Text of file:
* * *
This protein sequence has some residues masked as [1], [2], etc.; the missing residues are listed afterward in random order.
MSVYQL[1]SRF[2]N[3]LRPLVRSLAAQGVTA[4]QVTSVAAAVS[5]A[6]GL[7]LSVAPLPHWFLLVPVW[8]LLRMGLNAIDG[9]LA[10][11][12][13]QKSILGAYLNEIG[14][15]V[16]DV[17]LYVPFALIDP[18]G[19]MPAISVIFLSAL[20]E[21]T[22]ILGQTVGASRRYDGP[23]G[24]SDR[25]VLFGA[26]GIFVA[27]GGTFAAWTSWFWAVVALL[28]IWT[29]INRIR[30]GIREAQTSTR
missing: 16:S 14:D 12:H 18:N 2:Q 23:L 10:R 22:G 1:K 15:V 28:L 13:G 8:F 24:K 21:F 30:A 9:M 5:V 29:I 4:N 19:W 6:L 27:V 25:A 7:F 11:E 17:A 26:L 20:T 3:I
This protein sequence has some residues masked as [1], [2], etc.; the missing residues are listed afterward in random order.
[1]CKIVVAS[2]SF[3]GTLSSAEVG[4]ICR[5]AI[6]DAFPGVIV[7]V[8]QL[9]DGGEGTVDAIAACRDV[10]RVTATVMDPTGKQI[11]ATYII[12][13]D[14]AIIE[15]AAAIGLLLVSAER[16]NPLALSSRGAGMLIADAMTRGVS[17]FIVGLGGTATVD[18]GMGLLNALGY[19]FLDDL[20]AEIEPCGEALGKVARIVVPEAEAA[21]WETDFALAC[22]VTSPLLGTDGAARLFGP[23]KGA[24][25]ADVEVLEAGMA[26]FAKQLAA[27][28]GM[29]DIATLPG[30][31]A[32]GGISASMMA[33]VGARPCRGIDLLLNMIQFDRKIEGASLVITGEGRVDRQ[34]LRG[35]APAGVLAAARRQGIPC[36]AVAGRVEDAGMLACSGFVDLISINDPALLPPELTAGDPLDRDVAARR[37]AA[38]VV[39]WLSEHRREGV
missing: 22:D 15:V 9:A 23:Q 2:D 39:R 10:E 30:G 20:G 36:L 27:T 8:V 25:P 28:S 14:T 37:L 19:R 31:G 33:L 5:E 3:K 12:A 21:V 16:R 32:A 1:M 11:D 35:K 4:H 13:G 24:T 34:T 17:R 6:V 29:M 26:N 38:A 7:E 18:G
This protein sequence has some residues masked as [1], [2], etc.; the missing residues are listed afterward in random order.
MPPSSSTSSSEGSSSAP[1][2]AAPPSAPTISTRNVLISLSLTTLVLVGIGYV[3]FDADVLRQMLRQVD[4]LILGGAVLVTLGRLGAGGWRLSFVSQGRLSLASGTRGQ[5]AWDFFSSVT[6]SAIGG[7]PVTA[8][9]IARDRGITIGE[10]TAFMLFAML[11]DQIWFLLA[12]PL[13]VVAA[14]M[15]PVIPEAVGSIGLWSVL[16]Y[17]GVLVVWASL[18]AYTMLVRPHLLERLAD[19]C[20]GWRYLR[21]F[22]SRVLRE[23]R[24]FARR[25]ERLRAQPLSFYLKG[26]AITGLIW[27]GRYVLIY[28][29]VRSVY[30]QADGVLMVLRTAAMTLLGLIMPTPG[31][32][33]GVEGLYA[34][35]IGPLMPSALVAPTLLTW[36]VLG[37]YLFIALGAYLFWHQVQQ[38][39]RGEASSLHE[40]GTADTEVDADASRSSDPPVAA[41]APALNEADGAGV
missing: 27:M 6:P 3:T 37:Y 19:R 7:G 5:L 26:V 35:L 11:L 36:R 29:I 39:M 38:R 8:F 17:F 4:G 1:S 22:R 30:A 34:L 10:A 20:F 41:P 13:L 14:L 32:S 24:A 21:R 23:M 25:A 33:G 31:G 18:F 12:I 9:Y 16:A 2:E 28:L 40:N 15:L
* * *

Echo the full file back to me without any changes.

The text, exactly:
This protein sequence has some residues masked as [1], [2], etc.; the missing residues are listed afterward in random order.
MSVYQL[1]SRF[2]N[3]LRPLVRSLAAQGVTA[4]QVTSVAAAVS[5]A[6]GL[7]LSVAPLPHWFLLVPVW[8]LLRMGLNAIDG[9]LA[10][11][12][13]QKSILGAYLNEIG[14][15]V[16]DV[17]LYVPFALIDP[18]G[19]MPAISVIFLSAL[20]E[21]T[22]ILGQTVGASRRYDGP[23]G[24]SDR[25]VLFGA[26]GIFVA[27]GGTFAAWTSWFWAVVALL[28]IWT[29]INRIR[30]GIREAQTSTR
missing: 16:S 14:D 12:H 18:N 2:Q 23:L 10:R 22:G 1:K 15:V 28:L 13:G 8:F 24:K 21:F 30:A 9:M 5:V 29:I 4:N 19:W 6:L 27:V 25:A 7:F 11:E 17:A 26:L 20:T 3:I
This protein sequence has some residues masked as [1], [2], etc.; the missing residues are listed afterward in random order.
[1]CKIVVAS[2]SF[3]GTLSSAEVG[4]ICR[5]AI[6]DAFPGVIV[7]V[8]QL[9]DGGEGTVDAIAACRDV[10]RVTATVMDPTGKQI[11]ATYII[12][13]D[14]AIIE[15]AAAIGLLLVSAER[16]NPLALSSRGAGMLIADAMTRGVS[17]FIVGLGGTATVD[18]GMGLLNALGY[19]FLDDL[20]AEIEPCGEALGKVARIVVPEAEAA[21]WETDFALAC[22]VTSPLLGTDGAARLFGP[23]KGA[24][25]ADVEVLEAGMA[26]FAKQLAA[27][28]GM[29]DIATLPG[30][31]A[32]GGISASMMA[33]VGARPCRGIDLLLNMIQFDRKIEGASLVITGEGRVDRQ[34]LRG[35]APAGVLAAARRQGIPC[36]AVAGRVEDAGMLACSGFVDLISINDPALLPPELTAGDPLDRDVAARR[37]AA[38]VV[39]WLSEHRREGV
missing: 22:D 15:V 9:A 23:Q 2:D 39:R 10:E 30:G 20:G 36:L 27:T 8:V 25:P 28:S 14:T 37:L 19:R 31:G 33:L 5:E 3:K 12:A 21:V 16:R 32:A 1:M 11:D 35:K 4:H 13:G 24:T 34:T 17:R 6:V 29:M 26:N 38:A 7:E 18:G
This protein sequence has some residues masked as [1], [2], etc.; the missing residues are listed afterward in random order.
MPPSSSTSSSEGSSSAP[1][2]AAPPSAPTISTRNVLISLSLTTLVLVGIGYV[3]FDADVLRQMLRQVD[4]LILGGAVLVTLGRLGAGGWRLSFVSQGRLSLASGTRGQ[5]AWDFFSSVT[6]SAIGG[7]PVTA[8][9]IARDRGITIGE[10]TAFMLFAML[11]DQIWFLLA[12]PL[13]VVAA[14]M[15]PVIPEAVGSIGLWSVL[16]Y[17]GVLVVWASL[18]AYTMLVRPHLLERLAD[19]C[20]GWRYLR[21]F[22]SRVLRE[23]R[24]FARR[25]ERLRAQPLSFYLKG[26]AITGLIW[27]GRYVLIY[28][29]VRSVY[30]QADGVLMVLRTAAMTLLGLIMPTPG[31][32][33]GVEGLYA[34][35]IGPLMPSALVAPTLLTW[36]VLG[37]YLFIALGAYLFWHQVQQ[38][39]RGEASSLHE[40]GTADTEVDADASRSSDPPVAA[41]APALNEADGAGV
missing: 27:M 6:P 3:T 37:Y 19:R 7:G 5:L 26:V 35:L 11:L 36:R 29:I 39:M 38:R 8:F 17:F 4:G 1:S 22:R 30:A 34:L 10:A 20:F 41:P 13:L 14:L 32:S 24:A 21:R 23:M 25:A 33:G 31:G 18:F 12:I 9:Y 16:A 2:E 28:L 40:N 15:L